Dalton Transactions 03/2011; 40(18):5032-8. · 3.81 Impact Factor
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    ABSTRACT: The paper reports the synthesis and characterisation of a series of flexible di-bidentate bridging ligands in which two 4-methyl-2,2'-bipyridine groups are linked at the 4'-position by polymethylene (bb(n)), linear polyether (bbO(n)) or linear alkylamine (bbN(n)) chains of varying length (n). The enantiomers (ΔΔ/ΛΛ) of the rac forms of the ruthenium(ii) dinuclear complexes incorporating these ligands -i.e. [{Ru(phen)(2)}(2)(μ-BL)](4+) (phen = 1,10-phenanthroline; BL = bb(n), bbO(n) or bbN(n)) - have been isolated by reaction of Δ- or Λ-[Ru(phen)(2)(py)(2)](2+) (py = pyridine) with the respective bridging ligands. Mononuclear species - in which only one of the bidentate moieties of the bridging ligand is coordinated - have also been isolated, as well as trinuclear and tetranuclear species involving the bb(7) bridge. Fluorescence displacement studies of the DNA-binding of the dinuclear complexes containing the bbO(n) and bbN(n) bridges generally revealed a lower affinity than their bb(n) analogues for an oligonucleotide containing a single bulge site; the mononuclear complexes showed a lower affinity - and the trinuclear and tetranuclear complexes a higher affinity - than the dinuclear species, revealing an interesting interplay of lipophilicity, electrostatics and size in the complex/nucleic acid interaction. Cytotoxicity studies of these complexes against a murine leukaemia cell line revealed that the presence of the polyether or polyamine links in the chain lowered the cytotoxicity compared with their polymethylene analogues, and that the bb(7)-bridged trinuclear and tetranuclear complexes showed considerably enhanced cytotoxicity compared with the dinuclear Rubb(7) analogue.
    Dalton Transactions 02/2011; 40(7):1510-23. · 3.81 Impact Factor
  • Damian P. Buck, J. Grant Collins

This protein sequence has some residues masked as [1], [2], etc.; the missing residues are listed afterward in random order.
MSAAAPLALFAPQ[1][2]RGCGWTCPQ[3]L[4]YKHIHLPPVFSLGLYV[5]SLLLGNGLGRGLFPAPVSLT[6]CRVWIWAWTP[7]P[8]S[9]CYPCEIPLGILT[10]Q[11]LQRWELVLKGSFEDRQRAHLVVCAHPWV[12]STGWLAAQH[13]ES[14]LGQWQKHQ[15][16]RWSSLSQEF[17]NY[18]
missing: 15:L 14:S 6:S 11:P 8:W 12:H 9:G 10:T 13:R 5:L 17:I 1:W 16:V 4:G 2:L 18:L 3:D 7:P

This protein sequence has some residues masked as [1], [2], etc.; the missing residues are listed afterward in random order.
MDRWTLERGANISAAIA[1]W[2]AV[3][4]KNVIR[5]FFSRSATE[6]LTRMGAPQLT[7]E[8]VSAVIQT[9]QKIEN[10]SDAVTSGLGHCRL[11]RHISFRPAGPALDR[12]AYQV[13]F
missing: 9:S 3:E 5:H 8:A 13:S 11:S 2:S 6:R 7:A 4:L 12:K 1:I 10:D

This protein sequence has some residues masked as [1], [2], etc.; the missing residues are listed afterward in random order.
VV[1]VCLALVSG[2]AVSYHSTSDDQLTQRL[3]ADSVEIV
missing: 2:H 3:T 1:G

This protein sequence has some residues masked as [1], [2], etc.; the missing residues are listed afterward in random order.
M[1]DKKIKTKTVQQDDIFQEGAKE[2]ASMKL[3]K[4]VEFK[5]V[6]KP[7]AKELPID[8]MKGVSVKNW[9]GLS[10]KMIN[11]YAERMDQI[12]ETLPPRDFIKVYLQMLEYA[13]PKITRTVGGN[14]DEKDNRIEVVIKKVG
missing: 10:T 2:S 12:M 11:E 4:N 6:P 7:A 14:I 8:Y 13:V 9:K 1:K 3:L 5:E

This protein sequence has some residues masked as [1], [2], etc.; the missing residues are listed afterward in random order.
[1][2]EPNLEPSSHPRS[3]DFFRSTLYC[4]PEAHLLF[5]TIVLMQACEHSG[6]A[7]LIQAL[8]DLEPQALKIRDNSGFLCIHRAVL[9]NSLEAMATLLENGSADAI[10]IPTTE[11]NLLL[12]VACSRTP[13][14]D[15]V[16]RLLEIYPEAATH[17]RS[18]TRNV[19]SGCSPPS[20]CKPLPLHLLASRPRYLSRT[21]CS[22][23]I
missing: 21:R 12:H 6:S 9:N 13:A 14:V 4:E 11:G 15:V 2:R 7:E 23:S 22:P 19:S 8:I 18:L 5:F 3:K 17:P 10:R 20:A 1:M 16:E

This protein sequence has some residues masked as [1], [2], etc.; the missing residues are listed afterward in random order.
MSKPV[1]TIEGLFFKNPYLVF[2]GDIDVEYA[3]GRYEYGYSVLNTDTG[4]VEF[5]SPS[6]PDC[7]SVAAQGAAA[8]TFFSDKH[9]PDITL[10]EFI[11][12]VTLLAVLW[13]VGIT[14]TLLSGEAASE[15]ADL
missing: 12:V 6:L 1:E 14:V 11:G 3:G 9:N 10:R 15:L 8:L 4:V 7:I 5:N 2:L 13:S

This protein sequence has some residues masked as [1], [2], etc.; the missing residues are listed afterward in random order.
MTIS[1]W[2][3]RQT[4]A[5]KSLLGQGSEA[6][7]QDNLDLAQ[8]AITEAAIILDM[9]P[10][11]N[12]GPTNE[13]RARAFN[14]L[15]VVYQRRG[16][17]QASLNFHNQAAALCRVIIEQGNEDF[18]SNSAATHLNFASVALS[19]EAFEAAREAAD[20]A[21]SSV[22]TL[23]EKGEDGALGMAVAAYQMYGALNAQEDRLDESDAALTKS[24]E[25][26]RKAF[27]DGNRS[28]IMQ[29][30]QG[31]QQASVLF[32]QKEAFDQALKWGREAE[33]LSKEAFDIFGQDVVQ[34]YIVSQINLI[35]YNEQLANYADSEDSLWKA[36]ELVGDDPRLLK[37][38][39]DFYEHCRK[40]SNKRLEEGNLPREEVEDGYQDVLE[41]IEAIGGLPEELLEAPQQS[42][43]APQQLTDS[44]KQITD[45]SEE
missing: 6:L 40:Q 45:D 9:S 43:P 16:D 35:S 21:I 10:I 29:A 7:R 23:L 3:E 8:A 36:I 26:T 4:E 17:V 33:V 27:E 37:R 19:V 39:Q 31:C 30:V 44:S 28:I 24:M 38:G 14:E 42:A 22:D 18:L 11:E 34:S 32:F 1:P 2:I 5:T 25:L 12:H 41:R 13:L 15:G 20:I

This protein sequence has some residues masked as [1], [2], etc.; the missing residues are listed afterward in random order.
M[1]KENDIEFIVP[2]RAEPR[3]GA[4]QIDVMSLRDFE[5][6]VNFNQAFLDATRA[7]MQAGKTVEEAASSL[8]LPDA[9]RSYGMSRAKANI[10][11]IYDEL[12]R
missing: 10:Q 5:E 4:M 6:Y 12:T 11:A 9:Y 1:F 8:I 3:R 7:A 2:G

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    ABSTRACT: The study of the interaction between inert transition metal complexes and nucleic acids has developed from the early work of Dwyer [1], Lippard [2], Nordén [3] and Barton [4] to the point that it is now a central theme in bio-inorganic chemistry. While there has been considerable interest in metal complexes that bind nucleic acids, the interaction of metallointercalators with DNA and RNA has received the most attention [5, 6]. Square-planar platinum(II) complexes have demonstrated significant anticancer activity [7], and octahedral ruthenium(II) and rhodium(III) complexes have been used as probes of nucleic acid structure and as a means to study electron transfer reactions mediated by the heteroaromatic bases [5, 6]. While a range of techniques is available to study the nucleic acid binding of metal complexes, NMR spectroscopy (particularly 1H NMR) has proven to be the most useful. NMR spectroscopy can provide a detailed, atom level resolution, picture of the metal complex binding, and if the quality of the data is sufficient, a threedimensional structure of the metal complex bound to the oligonucleotide can be determined. The strategies used to assign the 1H NMR spectrum of an oligonucleotide [8-10], the extension of these methods to study the interaction of metal complexes with DNA and the use of molecular modelling will be presented in this chapter.